I have just had the privilege of being made aware of the existence of a word from the Yaghan language of Tierra del Fuego which is listed in the Guinness book of records as the ‘most succint word’ (in the world I take it – how on earth do they determine that though? But let’s give it to them), and its also considered the hardest word to translate.
This was brought to my attention through a facebook friend who shared it via her status – what would one do without facebook friends, I know. That word is Mamihlapinatapai and amongst a few definitions found I’ll go with the wikipedia one, the one shared on facebook also: “a look shared by two people, each wishing that the other will offer something that they both desire but are unwilling to suggest or offer themselves.”
So, the obvious thing which springs to mind for many is the age old predicament (or is it becoming more and more of a predicament as the centuries roll by?) of two souls fancying one another while both find themselves unable to make a pass at the other.
When I first read it I thought of this practical situation as being a mamihlapinatapai moment:
two people are in bed (the same bed or different beds) and a window is open letting in an uncomfortably cool breeze or a door is screeching and kind of disturbing their efforts to enter proper sleep… and they then look at one another.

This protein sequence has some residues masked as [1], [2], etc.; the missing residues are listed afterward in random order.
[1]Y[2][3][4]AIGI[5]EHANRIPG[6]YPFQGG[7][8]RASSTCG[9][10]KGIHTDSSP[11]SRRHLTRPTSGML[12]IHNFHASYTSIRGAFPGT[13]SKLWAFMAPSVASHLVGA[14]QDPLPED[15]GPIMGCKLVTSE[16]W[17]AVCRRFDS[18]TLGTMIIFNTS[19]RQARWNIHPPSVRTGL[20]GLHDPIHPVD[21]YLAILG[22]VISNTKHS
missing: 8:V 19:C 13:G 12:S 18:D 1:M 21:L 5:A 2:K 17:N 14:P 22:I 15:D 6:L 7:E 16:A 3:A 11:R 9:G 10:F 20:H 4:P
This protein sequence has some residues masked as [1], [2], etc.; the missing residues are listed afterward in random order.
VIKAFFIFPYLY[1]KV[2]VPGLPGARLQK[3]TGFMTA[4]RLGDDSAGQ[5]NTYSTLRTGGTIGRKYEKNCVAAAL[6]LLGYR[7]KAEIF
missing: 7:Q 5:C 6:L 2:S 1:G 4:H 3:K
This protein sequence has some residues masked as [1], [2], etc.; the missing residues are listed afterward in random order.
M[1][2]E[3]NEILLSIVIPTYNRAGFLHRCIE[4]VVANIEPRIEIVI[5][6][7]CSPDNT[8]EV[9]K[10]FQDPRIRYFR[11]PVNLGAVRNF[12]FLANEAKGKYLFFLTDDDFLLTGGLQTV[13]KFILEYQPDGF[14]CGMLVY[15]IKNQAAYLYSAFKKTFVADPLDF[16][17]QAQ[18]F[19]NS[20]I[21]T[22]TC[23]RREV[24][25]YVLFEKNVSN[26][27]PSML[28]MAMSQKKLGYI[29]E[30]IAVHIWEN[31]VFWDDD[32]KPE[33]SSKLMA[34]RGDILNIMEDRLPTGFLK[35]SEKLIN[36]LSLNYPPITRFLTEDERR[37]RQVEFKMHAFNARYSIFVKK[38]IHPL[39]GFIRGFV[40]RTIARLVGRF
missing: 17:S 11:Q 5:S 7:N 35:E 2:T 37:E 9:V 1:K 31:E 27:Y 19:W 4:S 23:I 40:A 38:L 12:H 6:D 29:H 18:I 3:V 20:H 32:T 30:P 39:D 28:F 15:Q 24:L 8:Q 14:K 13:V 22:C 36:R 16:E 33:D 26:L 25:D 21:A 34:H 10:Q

M.H. Forsyth, who alternatively defined the term in his blog as ‘ending up mutually at a loss as to what to do about each other’, provided us with another such situation, closer to home for many of us:
One gets a fair amount of mamihlapinatapai on British public transport. When a tube train has been stopped in a tunnel for more than ten minutes the imprisoned passengers are suddenly seized with a desire to talk to each other in order to complain. But nobody ever does because nobody talks on British public transport except for drunks and foreigners.
Well, how random was that? But how much richer one is after reading that, and one website even described it as ‘the word one has to know’ – so there you have it.
Feel free to share your own definition, interpretation or practical situation on it below. Be creative, keep it clean.